Emergency Fund – Why You Need One

 In Budgeting

Setting up an emergency fund is the first and most important step in securing any financial position. If you build a new house and don’t get the foundations right, a bit of a shift in the ground could completely ruin your expensive bespoke kitchen. Emergency funds are the foundations for your finances. Whether you have a fairly simple financial situation or you are a sophisticated investor, an emergency fund is critical.

An emergency fund is….

A place where you can access cash within a short space of time without significant penalties, usually separated from your day to day finances. It’s to cover yourself for unexpectedly large (and mandatory) expenses. Imagine your car broke down and needed a new carburettor, or your hot water service broke and needed to be replaced, or your employer unexpectedly went into liquidation and stopped paying your salary?

An emergency fund allows you to cope with these expenses without having to get into dangerous and expensive forms of debt. Ideally you want to separate it physically and intellectually from your day to day expenses, because an emergency fund is no good if you regularly dip into it and find that it’s gone when you really need it. So it’s probably worth pointing out that it’s not a good place to save for a holiday, tempting thought that might be!

How big should my emergency fund be?

How much you should have in an emergency fund varies from person to person. A general rule of thumb is three months’ salary. Some people will need more than this. People who have large debts or financial commitments, financial dependents, are self-employed, contract or casual workers, or whose personal circumstances are going through significant change (such as divorce or health problems) are advised to keep a larger pool of funds available.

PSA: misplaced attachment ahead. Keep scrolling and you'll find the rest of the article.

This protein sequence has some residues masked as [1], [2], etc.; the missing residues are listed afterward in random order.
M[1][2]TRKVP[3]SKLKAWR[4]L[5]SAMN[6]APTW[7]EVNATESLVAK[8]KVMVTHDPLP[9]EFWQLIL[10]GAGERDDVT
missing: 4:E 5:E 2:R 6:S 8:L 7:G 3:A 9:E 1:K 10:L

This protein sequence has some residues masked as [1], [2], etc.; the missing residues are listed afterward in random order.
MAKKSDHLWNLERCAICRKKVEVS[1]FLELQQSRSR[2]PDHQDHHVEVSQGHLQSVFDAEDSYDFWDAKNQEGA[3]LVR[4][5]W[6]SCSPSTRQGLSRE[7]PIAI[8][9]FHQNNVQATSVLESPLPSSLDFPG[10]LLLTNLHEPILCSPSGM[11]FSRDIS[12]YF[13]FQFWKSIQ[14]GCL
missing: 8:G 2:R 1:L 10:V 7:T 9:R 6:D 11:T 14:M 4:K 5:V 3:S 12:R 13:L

Where do you keep your emergency funds?

One obvious answer is to keep your emergency funds in a high interest online bank account. The advantage of this is that you generally don’t have ATM access, reducing the chances that you draw on the funds in a moment of weakness such as Friday night drinks or an amazing bargain at the stocktake sales. Getting a better rate of interest than a standard savings account makes your money work that little bit harder for you. Term deposits are a similar option, getting you a higher level of return but bear in mind that they can take a little bit more work to break if you need the account and you can lose a fair amount of the interest you have earned if you have to access it before the maturity date.

Another option may be excess capacity on a mortgage. The interest you pay on your home loan is greater than the interest you earn in a bank account (particularly when you look at impact of tax). One option is to make additional repayments which can be redrawn if necessary. It is wise to check whether you pay any fees to redraw, whether you need the banks approval and how long redraw takes. Another option, often more prudent, is to set up an offset facility on your loan. An offset works like a bank account but instead of paying you interest on the bank account it will calculate savings to the interest on your home loan. A word of caution for those who have interest only loans, these are very flexible loans and can house your emergency cash, but it is very easy to spend more than you thought and end up having spent your emergency fund on your day-to-day expenses.

Emergency funds gives you more opportunities

If you have a strong emergency fund you are in a much more secure position to cope with the ups and downs of investing in a share fund or investment property. An emergency fund may allow you to increase the excess on your home and contents insurance, potentially saving hundreds of dollars a year. Or give you the opportunity to make more satisfying and financially rewarding career choices by holding out for the right job rather than the first one the comes along.

 

 

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